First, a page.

None of the doggie day care facilities in our area will accept a dog older than 6 months that has not been neutered/spayed. Quest is 11 and was not neutered and has not fathered a litter of puppies yet.

We had a female Gordon prior to Quest. Maizie was kept in a fenced in back yard when in heat ... both to keep the boys away from her and to keep her away from them. No walks during her heat cycle. She had this amazing ability to go into heat every October, the one best month for ruffed grouse hunting here. Eventually I had her spayed.

Assuming I'll be able to exercise my new V and have control over him much like past dogs then I probably will keep him intact. The two boys I did have neutered didn't seem to benefit and they didn't have an opportunity to sire a litter even if they had been intact.
 

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The breeder said if you don't spay, you have to keep them away from intact male dogs for approx. 28 days during the heat cycle. Does anyone have experience with this?
http://redbirddog.blogspot.com/2009/12/female-vizsla-heat-cycle-explained.html

Extracted from the post:

"Okay, my bitches bleed for about 3 weeks. Right now I have 9 intact
bitches. I have had as many as 13 at once. I cannot even count how many heat cycles we've managed (with sometimes up to seven bitches in standing heat at the same time)

My girls come into heat every six months like clockwork (Cass is almost
to the HOUR). Their first heat cycle usually comes at around 11 months, and it is every six months thereafter.

When the discharge changes from blood to a more opaque color, THAT is when the bitch is fertile, and needs to be watched the most carefully, not when you slack off.

Use a dog crate with an easily washed/bleached light-colored blanket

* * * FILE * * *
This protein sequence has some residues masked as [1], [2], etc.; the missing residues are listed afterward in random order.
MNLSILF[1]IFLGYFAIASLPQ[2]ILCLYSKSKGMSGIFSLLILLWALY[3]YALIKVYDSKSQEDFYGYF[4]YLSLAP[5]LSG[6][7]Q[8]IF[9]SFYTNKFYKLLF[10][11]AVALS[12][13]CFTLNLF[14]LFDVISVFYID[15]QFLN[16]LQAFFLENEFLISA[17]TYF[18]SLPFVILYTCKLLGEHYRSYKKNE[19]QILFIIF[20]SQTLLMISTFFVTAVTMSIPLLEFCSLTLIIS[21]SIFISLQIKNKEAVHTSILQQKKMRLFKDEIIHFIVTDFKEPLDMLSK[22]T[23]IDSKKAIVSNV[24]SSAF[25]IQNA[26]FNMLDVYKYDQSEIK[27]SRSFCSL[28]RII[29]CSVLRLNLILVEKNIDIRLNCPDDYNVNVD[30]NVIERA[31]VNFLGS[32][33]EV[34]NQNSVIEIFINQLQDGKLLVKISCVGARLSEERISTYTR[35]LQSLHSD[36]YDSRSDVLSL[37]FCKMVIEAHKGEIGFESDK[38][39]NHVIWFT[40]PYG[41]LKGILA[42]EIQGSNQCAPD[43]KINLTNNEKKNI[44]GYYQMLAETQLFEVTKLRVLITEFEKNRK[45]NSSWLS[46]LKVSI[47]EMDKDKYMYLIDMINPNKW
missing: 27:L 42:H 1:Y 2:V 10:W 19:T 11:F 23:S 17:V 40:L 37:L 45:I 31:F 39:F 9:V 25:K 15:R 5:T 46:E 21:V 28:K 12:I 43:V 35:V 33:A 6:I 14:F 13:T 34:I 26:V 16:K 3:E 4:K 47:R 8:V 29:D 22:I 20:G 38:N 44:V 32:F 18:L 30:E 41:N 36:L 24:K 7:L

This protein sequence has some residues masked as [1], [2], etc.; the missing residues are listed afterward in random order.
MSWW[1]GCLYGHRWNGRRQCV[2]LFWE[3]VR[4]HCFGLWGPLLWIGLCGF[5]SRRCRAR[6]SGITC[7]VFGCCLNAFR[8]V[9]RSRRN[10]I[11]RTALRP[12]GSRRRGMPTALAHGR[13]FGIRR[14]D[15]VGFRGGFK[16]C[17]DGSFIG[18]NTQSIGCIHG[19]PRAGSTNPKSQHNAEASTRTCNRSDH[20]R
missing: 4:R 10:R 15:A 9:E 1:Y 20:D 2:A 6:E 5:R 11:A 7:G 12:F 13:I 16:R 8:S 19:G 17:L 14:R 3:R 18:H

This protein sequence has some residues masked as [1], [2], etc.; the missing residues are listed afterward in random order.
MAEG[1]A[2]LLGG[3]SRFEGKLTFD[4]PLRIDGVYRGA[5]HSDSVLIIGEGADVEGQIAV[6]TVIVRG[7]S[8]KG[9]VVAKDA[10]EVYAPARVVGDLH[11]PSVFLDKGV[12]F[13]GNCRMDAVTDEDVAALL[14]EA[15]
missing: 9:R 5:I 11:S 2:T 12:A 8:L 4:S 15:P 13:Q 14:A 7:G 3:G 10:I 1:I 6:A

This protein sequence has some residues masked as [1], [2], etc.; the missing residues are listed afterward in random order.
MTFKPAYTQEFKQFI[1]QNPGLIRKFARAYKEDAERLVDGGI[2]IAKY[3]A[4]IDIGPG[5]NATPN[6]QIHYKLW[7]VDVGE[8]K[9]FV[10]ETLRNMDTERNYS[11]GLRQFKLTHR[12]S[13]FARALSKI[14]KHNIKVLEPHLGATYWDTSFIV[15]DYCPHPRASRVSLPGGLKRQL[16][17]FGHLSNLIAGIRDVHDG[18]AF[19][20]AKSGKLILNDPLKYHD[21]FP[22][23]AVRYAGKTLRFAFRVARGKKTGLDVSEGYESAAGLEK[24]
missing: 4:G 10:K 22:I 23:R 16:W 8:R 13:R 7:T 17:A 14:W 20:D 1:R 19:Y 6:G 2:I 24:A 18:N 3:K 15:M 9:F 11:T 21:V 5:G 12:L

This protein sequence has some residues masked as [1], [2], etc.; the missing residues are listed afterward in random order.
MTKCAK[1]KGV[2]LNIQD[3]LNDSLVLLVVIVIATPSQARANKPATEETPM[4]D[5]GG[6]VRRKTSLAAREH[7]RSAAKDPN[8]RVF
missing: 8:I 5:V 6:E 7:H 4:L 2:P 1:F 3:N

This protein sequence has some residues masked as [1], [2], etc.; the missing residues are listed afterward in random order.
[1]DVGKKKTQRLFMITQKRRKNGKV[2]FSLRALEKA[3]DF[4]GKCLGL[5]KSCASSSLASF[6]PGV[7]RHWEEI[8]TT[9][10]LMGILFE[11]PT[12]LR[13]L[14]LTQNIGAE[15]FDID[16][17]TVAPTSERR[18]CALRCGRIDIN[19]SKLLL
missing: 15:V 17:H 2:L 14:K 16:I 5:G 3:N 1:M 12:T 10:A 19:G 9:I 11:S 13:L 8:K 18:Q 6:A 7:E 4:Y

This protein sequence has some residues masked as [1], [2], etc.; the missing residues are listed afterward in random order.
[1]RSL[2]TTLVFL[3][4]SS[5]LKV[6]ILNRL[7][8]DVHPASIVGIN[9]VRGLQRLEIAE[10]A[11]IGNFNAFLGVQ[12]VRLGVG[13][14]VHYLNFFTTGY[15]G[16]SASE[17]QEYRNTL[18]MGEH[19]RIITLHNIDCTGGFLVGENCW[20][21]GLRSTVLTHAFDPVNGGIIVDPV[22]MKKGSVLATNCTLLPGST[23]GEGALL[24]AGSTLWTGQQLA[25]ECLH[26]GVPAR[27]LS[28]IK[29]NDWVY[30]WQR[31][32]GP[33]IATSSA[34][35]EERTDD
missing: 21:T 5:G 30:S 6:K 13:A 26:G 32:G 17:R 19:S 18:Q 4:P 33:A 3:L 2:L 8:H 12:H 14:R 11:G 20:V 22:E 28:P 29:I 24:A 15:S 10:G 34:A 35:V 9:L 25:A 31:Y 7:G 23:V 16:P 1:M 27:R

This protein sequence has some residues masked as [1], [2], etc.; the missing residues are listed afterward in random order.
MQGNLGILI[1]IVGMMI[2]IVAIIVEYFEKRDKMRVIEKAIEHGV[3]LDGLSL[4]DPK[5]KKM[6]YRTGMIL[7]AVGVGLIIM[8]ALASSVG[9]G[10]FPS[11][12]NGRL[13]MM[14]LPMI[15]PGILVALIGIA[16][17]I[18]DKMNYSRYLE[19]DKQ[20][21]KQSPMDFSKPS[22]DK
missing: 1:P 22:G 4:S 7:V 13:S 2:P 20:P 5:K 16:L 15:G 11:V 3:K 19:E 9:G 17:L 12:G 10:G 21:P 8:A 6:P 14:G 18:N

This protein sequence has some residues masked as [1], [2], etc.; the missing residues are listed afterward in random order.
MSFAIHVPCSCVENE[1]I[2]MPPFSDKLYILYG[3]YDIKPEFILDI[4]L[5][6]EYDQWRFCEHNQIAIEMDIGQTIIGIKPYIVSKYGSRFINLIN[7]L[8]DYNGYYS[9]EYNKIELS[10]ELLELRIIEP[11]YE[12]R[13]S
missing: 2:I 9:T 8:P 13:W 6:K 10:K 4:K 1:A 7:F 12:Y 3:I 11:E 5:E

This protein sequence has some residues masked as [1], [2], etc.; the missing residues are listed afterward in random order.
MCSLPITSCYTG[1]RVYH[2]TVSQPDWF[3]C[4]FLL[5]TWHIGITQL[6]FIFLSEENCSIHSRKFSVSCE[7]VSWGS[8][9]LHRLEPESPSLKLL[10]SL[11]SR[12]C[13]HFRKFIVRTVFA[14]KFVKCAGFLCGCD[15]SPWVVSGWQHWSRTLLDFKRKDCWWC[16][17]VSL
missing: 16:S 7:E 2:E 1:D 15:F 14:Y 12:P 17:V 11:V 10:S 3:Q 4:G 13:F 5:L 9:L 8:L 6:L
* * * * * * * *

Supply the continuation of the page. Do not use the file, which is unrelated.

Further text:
inside so you can monitor the discharge and know where the bitch is
every waking moment. When all discharge and swelling stops, you continue
the monitoring her for another week (so, 4 weeks total). You will want
to change these blankets a couple of times a day to launder them, and
control the odor, so have multiple blankets. (I do not use the panties,
as I frequently forgot to REMOVE them when taking the girl out to potty
until it is too late)

Females who have been bred can "hold" the semen for 5 days to to wait until the moment of ovulation -- so absolute caution in necessary until all discharge has stopped and all swelling has gone down. A breeding tie can last anywhere from 5 minutes to 2 hours and still produce puppies.
So a bitch who is out of sight for even 10 minutes could conceivably
take the opportunity to get bred.

Boarding kennels are NOT a good option. If you are not capable of taking responsibility for 4 weeks for every waking moment of your dog's life, then get her spayed BEFORE the heat cycle. Passing the responsibility off to anyone who is not the dog's breeder is a cop out. Besides, I think you will find most boarding kennels would refuse to take a bitch in season in to board because they do not want the responsibility or liability.

Neutered males are NOT immune from the allure of a bitch in season. You can still get a breeding tie, but won't get puppies. Injury can come to both male and female during the tie, so you need to protect your girl from even neutered males, and especially from inexperienced intact males. "